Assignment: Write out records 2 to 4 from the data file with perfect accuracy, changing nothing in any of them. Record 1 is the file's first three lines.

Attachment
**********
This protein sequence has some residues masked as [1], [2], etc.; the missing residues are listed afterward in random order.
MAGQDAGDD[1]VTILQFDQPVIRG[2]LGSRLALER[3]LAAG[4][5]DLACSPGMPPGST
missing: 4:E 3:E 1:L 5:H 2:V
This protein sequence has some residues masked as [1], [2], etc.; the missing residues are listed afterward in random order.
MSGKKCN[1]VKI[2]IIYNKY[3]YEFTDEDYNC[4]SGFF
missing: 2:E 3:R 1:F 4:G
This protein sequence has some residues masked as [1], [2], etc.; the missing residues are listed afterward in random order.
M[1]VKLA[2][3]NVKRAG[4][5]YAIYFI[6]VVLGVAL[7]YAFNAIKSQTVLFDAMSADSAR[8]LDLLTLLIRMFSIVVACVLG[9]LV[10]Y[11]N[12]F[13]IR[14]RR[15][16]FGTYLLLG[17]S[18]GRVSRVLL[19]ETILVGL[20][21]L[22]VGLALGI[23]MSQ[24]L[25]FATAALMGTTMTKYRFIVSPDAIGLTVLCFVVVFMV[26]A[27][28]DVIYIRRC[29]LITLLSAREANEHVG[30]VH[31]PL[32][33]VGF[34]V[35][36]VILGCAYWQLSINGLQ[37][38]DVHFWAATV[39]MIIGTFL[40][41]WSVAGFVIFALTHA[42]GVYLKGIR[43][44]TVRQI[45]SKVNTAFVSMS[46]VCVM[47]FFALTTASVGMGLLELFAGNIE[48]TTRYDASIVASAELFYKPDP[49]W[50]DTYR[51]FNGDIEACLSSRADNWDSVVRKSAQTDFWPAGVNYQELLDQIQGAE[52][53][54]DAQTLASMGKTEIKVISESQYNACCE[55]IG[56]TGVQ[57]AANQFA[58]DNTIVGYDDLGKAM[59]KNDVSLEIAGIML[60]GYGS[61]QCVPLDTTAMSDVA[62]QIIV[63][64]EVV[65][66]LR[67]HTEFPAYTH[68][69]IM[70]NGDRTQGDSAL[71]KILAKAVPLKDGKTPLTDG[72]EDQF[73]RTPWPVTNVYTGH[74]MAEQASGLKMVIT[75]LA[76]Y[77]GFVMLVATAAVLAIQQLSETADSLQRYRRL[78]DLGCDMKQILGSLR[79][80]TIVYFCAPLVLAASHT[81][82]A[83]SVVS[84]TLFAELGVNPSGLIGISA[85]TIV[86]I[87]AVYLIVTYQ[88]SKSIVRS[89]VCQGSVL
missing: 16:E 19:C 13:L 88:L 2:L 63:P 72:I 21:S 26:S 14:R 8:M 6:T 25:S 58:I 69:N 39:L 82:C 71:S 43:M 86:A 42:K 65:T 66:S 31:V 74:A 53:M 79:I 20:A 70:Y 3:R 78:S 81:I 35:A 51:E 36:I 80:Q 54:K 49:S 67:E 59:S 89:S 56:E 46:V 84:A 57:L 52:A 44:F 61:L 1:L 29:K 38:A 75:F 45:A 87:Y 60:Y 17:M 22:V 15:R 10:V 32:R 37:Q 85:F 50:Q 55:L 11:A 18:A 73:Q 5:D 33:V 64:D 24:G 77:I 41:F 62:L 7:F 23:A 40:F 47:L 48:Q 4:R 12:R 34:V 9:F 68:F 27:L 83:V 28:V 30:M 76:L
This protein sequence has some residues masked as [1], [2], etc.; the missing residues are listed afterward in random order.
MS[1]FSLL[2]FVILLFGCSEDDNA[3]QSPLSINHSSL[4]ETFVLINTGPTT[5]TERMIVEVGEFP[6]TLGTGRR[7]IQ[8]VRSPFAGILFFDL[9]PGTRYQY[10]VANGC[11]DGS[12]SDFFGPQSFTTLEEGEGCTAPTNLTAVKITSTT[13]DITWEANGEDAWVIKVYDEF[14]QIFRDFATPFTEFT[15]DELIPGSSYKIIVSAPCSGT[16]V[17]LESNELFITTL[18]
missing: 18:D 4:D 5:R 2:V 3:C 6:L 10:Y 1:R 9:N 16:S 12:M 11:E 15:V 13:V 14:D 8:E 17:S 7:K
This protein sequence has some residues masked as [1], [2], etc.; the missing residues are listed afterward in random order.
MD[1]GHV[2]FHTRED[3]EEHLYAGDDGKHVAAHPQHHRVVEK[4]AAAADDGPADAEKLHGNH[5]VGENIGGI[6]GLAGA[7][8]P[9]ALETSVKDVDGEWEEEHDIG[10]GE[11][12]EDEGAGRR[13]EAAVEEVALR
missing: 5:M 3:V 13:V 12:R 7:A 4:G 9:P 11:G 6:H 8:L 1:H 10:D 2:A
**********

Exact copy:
This protein sequence has some residues masked as [1], [2], etc.; the missing residues are listed afterward in random order.
MSGKKCN[1]VKI[2]IIYNKY[3]YEFTDEDYNC[4]SGFF
missing: 2:E 3:R 1:F 4:G
This protein sequence has some residues masked as [1], [2], etc.; the missing residues are listed afterward in random order.
M[1]VKLA[2][3]NVKRAG[4][5]YAIYFI[6]VVLGVAL[7]YAFNAIKSQTVLFDAMSADSAR[8]LDLLTLLIRMFSIVVACVLG[9]LV[10]Y[11]N[12]F[13]IR[14]RR[15][16]FGTYLLLG[17]S[18]GRVSRVLL[19]ETILVGL[20][21]L[22]VGLALGI[23]MSQ[24]L[25]FATAALMGTTMTKYRFIVSPDAIGLTVLCFVVVFMV[26]A[27][28]DVIYIRRC[29]LITLLSAREANEHVG[30]VH[31]PL[32][33]VGF[34]V[35][36]VILGCAYWQLSINGLQ[37][38]DVHFWAATV[39]MIIGTFL[40][41]WSVAGFVIFALTHA[42]GVYLKGIR[43][44]TVRQI[45]SKVNTAFVSMS[46]VCVM[47]FFALTTASVGMGLLELFAGNIE[48]TTRYDASIVASAELFYKPDP[49]W[50]DTYR[51]FNGDIEACLSSRADNWDSVVRKSAQTDFWPAGVNYQELLDQIQGAE[52][53][54]DAQTLASMGKTEIKVISESQYNACCE[55]IG[56]TGVQ[57]AANQFA[58]DNTIVGYDDLGKAM[59]KNDVSLEIAGIML[60]GYGS[61]QCVPLDTTAMSDVA[62]QIIV[63][64]EVV[65][66]LR[67]HTEFPAYTH[68][69]IM[70]NGDRTQGDSAL[71]KILAKAVPLKDGKTPLTDG[72]EDQF[73]RTPWPVTNVYTGH[74]MAEQASGLKMVIT[75]LA[76]Y[77]GFVMLVATAAVLAIQQLSETADSLQRYRRL[78]DLGCDMKQILGSLR[79][80]TIVYFCAPLVLAASHT[81][82]A[83]SVVS[84]TLFAELGVNPSGLIGISA[85]TIV[86]I[87]AVYLIVTYQ[88]SKSIVRS[89]VCQGSVL
missing: 16:E 19:C 13:L 88:L 2:L 63:P 72:I 21:S 26:S 14:R 8:M 6:T 25:S 58:I 69:N 39:L 82:C 71:S 43:M 86:A 42:K 65:T 66:S 31:V 74:A 53:M 79:I 20:A 70:Y 3:R 78:S 81:I 35:A 51:E 36:I 80:Q 54:K 49:S 67:E 59:S 89:S 56:E 46:V 84:A 57:L 52:A 44:F 61:L 1:L 29:K 38:A 75:F 45:A 87:Y 60:Y 17:M 22:V 15:R 10:V 32:R 37:Q 85:F 50:Q 55:L 11:A 18:A 73:Q 5:D 33:V 64:D 24:G 77:I 41:F 62:L 7:F 23:A 40:F 47:L 48:Q 4:R 12:R 34:V 9:F 68:F 27:L 83:V 28:V 30:M 76:L
This protein sequence has some residues masked as [1], [2], etc.; the missing residues are listed afterward in random order.
MS[1]FSLL[2]FVILLFGCSEDDNA[3]QSPLSINHSSL[4]ETFVLINTGPTT[5]TERMIVEVGEFP[6]TLGTGRR[7]IQ[8]VRSPFAGILFFDL[9]PGTRYQY[10]VANGC[11]DGS[12]SDFFGPQSFTTLEEGEGCTAPTNLTAVKITSTT[13]DITWEANGEDAWVIKVYDEF[14]QIFRDFATPFTEFT[15]DELIPGSSYKIIVSAPCSGT[16]V[17]LESNELFITTL[18]
missing: 18:D 4:D 5:R 2:V 3:C 6:L 10:Y 1:R 9:N 16:S 12:M 11:E 15:V 13:V 14:D 8:E 17:S 7:K